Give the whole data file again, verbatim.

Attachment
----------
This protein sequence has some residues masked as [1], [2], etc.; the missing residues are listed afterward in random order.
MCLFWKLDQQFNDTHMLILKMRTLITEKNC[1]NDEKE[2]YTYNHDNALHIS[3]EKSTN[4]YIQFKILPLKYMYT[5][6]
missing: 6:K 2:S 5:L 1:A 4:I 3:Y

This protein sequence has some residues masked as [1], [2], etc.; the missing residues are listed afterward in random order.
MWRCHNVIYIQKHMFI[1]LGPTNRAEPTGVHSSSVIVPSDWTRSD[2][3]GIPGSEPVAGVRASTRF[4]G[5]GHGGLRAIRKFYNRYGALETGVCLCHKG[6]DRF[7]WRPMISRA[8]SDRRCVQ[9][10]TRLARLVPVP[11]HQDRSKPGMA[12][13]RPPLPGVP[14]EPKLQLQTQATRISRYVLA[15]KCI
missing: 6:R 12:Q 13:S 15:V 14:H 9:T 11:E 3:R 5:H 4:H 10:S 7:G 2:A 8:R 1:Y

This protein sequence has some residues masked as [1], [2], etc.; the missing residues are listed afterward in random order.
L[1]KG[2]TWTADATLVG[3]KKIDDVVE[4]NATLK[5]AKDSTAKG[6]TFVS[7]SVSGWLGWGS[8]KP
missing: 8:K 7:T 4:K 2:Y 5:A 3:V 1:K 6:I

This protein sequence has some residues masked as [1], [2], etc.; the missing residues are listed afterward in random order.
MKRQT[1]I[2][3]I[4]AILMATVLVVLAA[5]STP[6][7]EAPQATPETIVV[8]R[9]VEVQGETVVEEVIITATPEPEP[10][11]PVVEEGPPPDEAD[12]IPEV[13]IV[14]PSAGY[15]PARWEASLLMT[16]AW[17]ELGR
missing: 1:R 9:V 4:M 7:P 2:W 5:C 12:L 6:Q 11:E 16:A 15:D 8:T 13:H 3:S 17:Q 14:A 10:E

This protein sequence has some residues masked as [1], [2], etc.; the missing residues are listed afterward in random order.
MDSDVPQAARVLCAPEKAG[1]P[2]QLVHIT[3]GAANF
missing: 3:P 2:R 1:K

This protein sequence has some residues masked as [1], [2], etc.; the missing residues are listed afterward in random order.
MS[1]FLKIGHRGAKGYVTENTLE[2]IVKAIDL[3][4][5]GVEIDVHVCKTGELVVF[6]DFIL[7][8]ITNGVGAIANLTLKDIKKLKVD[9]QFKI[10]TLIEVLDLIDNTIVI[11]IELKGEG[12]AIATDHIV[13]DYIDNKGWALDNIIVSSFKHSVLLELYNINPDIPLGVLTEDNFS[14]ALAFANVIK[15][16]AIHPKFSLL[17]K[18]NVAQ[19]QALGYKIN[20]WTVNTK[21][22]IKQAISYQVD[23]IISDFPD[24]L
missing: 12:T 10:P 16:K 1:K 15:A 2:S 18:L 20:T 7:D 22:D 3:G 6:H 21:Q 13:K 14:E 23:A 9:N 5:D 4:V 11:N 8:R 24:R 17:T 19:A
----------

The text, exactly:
This protein sequence has some residues masked as [1], [2], etc.; the missing residues are listed afterward in random order.
MCLFWKLDQQFNDTHMLILKMRTLITEKNC[1]NDEKE[2]YTYNHDNALHIS[3]EKSTN[4]YIQFKILPLKYMYT[5][6]
missing: 6:K 2:S 5:L 1:A 4:I 3:Y

This protein sequence has some residues masked as [1], [2], etc.; the missing residues are listed afterward in random order.
MWRCHNVIYIQKHMFI[1]LGPTNRAEPTGVHSSSVIVPSDWTRSD[2][3]GIPGSEPVAGVRASTRF[4]G[5]GHGGLRAIRKFYNRYGALETGVCLCHKG[6]DRF[7]WRPMISRA[8]SDRRCVQ[9][10]TRLARLVPVP[11]HQDRSKPGMA[12][13]RPPLPGVP[14]EPKLQLQTQATRISRYVLA[15]KCI
missing: 6:R 12:Q 13:S 15:V 14:H 9:T 11:E 3:R 5:H 4:H 10:S 7:G 2:A 8:R 1:Y

This protein sequence has some residues masked as [1], [2], etc.; the missing residues are listed afterward in random order.
L[1]KG[2]TWTADATLVG[3]KKIDDVVE[4]NATLK[5]AKDSTAKG[6]TFVS[7]SVSGWLGWGS[8]KP
missing: 8:K 7:T 4:K 2:Y 5:A 3:V 1:K 6:I

This protein sequence has some residues masked as [1], [2], etc.; the missing residues are listed afterward in random order.
MKRQT[1]I[2][3]I[4]AILMATVLVVLAA[5]STP[6][7]EAPQATPETIVV[8]R[9]VEVQGETVVEEVIITATPEPEP[10][11]PVVEEGPPPDEAD[12]IPEV[13]IV[14]PSAGY[15]PARWEASLLMT[16]AW[17]ELGR
missing: 1:R 9:V 4:M 7:P 2:W 5:C 12:L 6:Q 11:E 16:A 15:D 8:T 13:H 3:S 17:Q 14:A 10:E

This protein sequence has some residues masked as [1], [2], etc.; the missing residues are listed afterward in random order.
MDSDVPQAARVLCAPEKAG[1]P[2]QLVHIT[3]GAANF
missing: 3:P 2:R 1:K

This protein sequence has some residues masked as [1], [2], etc.; the missing residues are listed afterward in random order.
MS[1]FLKIGHRGAKGYVTENTLE[2]IVKAIDL[3][4][5]GVEIDVHVCKTGELVVF[6]DFIL[7][8]ITNGVGAIANLTLKDIKKLKVD[9]QFKI[10]TLIEVLDLIDNTIVI[11]IELKGEG[12]AIATDHIV[13]DYIDNKGWALDNIIVSSFKHSVLLELYNINPDIPLGVLTEDNFS[14]ALAFANVIK[15][16]AIHPKFSLL[17]K[18]NVAQ[19]QALGYKIN[20]WTVNTK[21][22]IKQAISYQVD[23]IISDFPD[24]L
missing: 12:T 10:P 16:K 1:K 15:A 2:S 18:L 20:T 7:D 22:D 3:G 6:H 21:Q 13:K 14:E 23:A 9:N 5:D 4:V 11:N 8:R 24:R 17:T 19:A